Type 1 Diabetes: Definition, Causes, Treatment, Facts, Diagnosis
Type 1 diabetes is a chronic, incurable condition in which the pancreas produces little to no insulin. Insulin is a peptide hormone produced in the pancreas that regulates the breakdown of carbohydrates, fats, and proteins by allowing glucose from the blood to absorb into the liver, fat, and skeletal muscle. Without insulin, people with type 1 diabetes experience problems and symptoms related to high blood sugar.
Type 1 diabetes is also known as juvenile diabetes or insulin-dependent diabetes. Both terms for the condition describe the main characteristics. Most people who have type 1 diabetes are diagnosed as children or young adults, though it can be diagnosed in adults as well. Type 1 diabetes is typically developed because of an abnormality in a person’s immune system that causes it to destroy insulin-producing cells in the pancreas. It can also be caused by genetics or exposure to certain environmental factors and viruses. Studies have found that identical twins do not always both have type 1 diabetes, proving that certain environmental factors put people at risk (though those factors are yet to be confirmed).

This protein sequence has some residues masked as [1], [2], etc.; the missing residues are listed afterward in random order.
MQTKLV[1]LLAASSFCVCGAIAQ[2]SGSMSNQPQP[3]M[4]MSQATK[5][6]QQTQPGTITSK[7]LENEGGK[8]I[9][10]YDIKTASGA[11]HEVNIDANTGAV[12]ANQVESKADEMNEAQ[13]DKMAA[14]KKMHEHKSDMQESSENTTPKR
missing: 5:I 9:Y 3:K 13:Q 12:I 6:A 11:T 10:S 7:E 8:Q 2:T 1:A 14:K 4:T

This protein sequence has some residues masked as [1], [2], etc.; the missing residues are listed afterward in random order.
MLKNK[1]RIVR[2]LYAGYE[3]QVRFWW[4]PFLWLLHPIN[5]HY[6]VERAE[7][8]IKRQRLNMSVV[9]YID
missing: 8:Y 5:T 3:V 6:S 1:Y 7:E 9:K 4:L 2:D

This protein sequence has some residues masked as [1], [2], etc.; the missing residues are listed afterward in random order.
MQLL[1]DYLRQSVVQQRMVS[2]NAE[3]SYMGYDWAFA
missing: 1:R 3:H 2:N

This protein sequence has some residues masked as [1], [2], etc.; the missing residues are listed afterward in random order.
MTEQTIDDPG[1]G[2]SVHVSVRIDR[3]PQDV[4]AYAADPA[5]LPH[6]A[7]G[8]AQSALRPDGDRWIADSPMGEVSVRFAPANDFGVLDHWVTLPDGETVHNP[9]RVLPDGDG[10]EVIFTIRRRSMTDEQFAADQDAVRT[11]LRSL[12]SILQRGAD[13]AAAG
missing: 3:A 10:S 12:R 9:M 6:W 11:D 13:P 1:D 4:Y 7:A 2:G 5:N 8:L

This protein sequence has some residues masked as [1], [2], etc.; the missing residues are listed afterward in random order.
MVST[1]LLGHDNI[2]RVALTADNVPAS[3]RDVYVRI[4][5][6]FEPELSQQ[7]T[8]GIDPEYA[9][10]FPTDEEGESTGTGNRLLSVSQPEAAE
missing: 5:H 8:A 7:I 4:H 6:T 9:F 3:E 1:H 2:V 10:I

Symptoms of type 1 diabetes include increased thirst, hunger, frequent urination, bedwetting (particularly in children who do not have a history of wetting the bed), unexplained and unplanned weight loss, mood swings, irritability, fatigue, weakness, blurred vision, and diabetic ketoacidosis, which causes dry mouth, dry skin, fatigue, increased thirst, rapid breathing, abdominal pain, frequent urination, and vomiting.
Type 1 diabetes can be diagnosed through a variety of medical tests. First of all, the disease is characterized by persistent hyperglycemia, or high blood sugar. People who think they might have type 1 diabetes can get a fasting plasma test, oral glucose tolerance test, or hemoglobin A1C (glycated hemoglobin test).
More symptoms can develop overtime in people with type 1 diabetes. Diabetes can increase a person’s likelihood of developing heart and blood vessel diseases and cardiovascular problems such as coronary artery disease, heart attack, stroke, atherosclerosis (narrowing of the arteries), and high blood pressure. People with type 1 diabetes may also develop nephropathy (kidney damage), neuropathy (nerve damage), eye damage, foot damage, skin and mouth illnesses, and pregnancy complications. Nerve damage occurs because excess sugar in the bloodstream can damage blood vessels (capillaries), causing tingling, numbness, burning, or pain that can begin at the tip of the toes or fingers and spread up the limbs. In severe cases, people with type 1 diabetes may lose all sensation in the affected limbs.
There is no cure for type 1 diabetes, so more treatment is focused on managing a patient’s blood sugar levels with insulin, nutrition, and awareness of different lifestyle factors that are risky or beneficial. Treatments aim to maintain a person’s blood sugar at normal levels even if insulin therapy and medication is required for the person’s entire lifetime. There is also no way to necessarily prevent type 1 diabetes, though researchers are continuously searching for ways to prevent the disease.